Sailing area Dutch Wadden Sea for flat bottom sailing boats

The Dutch mud flat

In the Frisian Sea, in Dutch ‘de Wadden', you can still sail to islands that gradually emerge from the horizon. At low tide you can walk on the sands, at high tide, the area is a beautifully protected sea with much to admire. A paradise for water lovers.

Leaving the IJsselmeer, one reaches nature in the Wadden in Den Oever or Kornwerderzand. There, the water foams differently, it smells salty and the tides run.

In previous centuries, rich trading vessels sailed to the Zuider Zee via the Texelstrom and Vliestrom. Amsterdam financed the buoys, beacons and lights, such the lighthouses of Urk, de Ven and Vlieland, and the famous Brandaris tower, built in 1596 after the former one sank in the sea. There was a sea shipping-intelligence service of Vlieland. Messages went via the "Posthuis" (at that time, the post office of Vlieland) to Texel and continued via Huisduinen to Amsterdam.
The Dutch Wadden Sea

The Dutch Wadden Sea

The most beautiful aspect of the Wadden is the extensive salt meadows and mud flats, where an incredible diversity of birds flies in and out foraging, breading and twittering. All kinds of seagulls, terns, eider ducks, oyster-catchers, curlew, avocet, spoonbill, and even a few flamingos, provide a 24 hours a day fascinating scene. Channels and gullies of various size flood the mud flats twice a day providing nutrients and silt. Continuous movement, birds twittering, beauty. When drying on the sands, your hotel stands in the middle of the rough emptiness of the Dutch largest and most beautiful landscape.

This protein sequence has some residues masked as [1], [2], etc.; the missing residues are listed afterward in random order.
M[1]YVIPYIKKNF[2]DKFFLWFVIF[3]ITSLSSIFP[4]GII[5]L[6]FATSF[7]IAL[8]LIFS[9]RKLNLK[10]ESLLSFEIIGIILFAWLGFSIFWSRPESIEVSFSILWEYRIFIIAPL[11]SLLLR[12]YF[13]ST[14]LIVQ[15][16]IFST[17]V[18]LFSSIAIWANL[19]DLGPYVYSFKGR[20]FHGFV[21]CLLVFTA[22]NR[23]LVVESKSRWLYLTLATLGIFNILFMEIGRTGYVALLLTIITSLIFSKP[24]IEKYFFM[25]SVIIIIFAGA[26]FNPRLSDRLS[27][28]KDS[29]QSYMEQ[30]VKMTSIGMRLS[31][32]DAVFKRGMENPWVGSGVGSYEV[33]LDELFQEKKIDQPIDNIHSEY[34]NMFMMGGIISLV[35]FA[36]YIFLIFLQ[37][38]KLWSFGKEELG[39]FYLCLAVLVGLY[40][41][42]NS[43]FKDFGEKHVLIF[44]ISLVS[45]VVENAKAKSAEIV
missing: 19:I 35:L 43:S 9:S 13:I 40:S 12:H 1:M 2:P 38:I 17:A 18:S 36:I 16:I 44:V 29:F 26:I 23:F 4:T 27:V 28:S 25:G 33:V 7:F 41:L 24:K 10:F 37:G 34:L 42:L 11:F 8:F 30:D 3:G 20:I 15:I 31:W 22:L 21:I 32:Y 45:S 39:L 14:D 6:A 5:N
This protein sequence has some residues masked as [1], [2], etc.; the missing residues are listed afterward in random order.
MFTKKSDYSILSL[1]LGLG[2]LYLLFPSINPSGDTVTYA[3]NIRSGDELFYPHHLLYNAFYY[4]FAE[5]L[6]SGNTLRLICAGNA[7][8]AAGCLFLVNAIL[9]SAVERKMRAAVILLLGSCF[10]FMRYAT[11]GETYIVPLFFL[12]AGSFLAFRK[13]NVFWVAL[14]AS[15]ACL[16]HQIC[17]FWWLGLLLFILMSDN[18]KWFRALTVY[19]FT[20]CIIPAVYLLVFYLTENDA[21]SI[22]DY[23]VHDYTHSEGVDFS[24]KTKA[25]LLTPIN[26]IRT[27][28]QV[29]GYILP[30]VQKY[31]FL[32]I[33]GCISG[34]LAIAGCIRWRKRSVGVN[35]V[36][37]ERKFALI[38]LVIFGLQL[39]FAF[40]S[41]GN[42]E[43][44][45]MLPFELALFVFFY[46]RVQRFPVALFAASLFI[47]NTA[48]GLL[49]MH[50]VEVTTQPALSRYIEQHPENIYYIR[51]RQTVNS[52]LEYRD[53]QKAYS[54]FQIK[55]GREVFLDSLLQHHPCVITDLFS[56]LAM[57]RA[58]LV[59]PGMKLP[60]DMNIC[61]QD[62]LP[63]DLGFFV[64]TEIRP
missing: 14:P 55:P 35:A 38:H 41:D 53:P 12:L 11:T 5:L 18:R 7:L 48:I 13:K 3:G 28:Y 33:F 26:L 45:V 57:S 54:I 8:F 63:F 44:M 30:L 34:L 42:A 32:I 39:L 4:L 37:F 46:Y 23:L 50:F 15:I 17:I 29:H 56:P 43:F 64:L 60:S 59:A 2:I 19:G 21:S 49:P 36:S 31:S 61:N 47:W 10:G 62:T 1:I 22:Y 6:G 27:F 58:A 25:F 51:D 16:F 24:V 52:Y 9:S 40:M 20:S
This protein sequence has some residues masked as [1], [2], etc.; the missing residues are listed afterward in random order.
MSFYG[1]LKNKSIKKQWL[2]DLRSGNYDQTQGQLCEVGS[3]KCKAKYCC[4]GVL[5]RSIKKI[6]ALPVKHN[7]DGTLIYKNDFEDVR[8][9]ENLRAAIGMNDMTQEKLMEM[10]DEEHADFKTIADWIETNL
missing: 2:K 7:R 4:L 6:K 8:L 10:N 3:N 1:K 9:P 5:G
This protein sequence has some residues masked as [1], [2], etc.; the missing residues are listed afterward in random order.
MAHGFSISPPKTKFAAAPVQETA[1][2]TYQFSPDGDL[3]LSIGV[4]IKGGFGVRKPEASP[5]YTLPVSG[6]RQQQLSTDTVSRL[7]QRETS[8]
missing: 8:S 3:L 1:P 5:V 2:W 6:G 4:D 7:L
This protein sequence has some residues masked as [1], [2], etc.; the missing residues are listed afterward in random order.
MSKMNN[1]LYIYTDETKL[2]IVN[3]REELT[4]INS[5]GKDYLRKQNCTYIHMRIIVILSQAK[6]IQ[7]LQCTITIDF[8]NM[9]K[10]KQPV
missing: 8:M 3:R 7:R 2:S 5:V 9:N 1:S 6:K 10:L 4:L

The Wadden Sea (source: Wikipedia, the free Enzyclopedia)

The Wadden Sea is navigated by ships since a long time. Before the North Sea Canal was build , it was the only way to Amsterdam ( and other major Dutch ports ) accessible from the Wadden Sea and the Zuiderzee . The navigation on the Wadden Sea was difficult at that time by the ever- shifting channels and banks and the sparse beacons . Many ships sank . For diving clubs this provides a lot of interesting places today . Although the signaling and navigation technology has been greatly improved , navigating on the Wadden Sea still requires special knowledge and experience.

For the shallow waters of the Wadden Sea and the Zuiderzee are separate types of ships developed , with flat bottoms and leeboards . Today the Wadden Sea sailed by ferries to the islands , fishing, boating and traditional sailing freighters as clippers, tjalks , barges etc. Well known ports are Oudeschild , Harlingen , Oost-Vlieland , Terschelling , Nes , Ameland, Schiermonnikoog, Lauwersoog and Noordpolderzijl .

Buoy near Schiermonnikoog

Buoy near Schiermonnikoog

Shipping to and from the IJsselmeer goes by the Lorentz locks at Kornwerderzand and the Stevin Locks at Den Oever . Other commonly used routes to and from the Wadden Sea are the Van Harinxmakanaal that in Harlingen flows into the sea, Robbengatsluis at Lauwersmeer and Eemskanaal between Groningen and Delfzijl.
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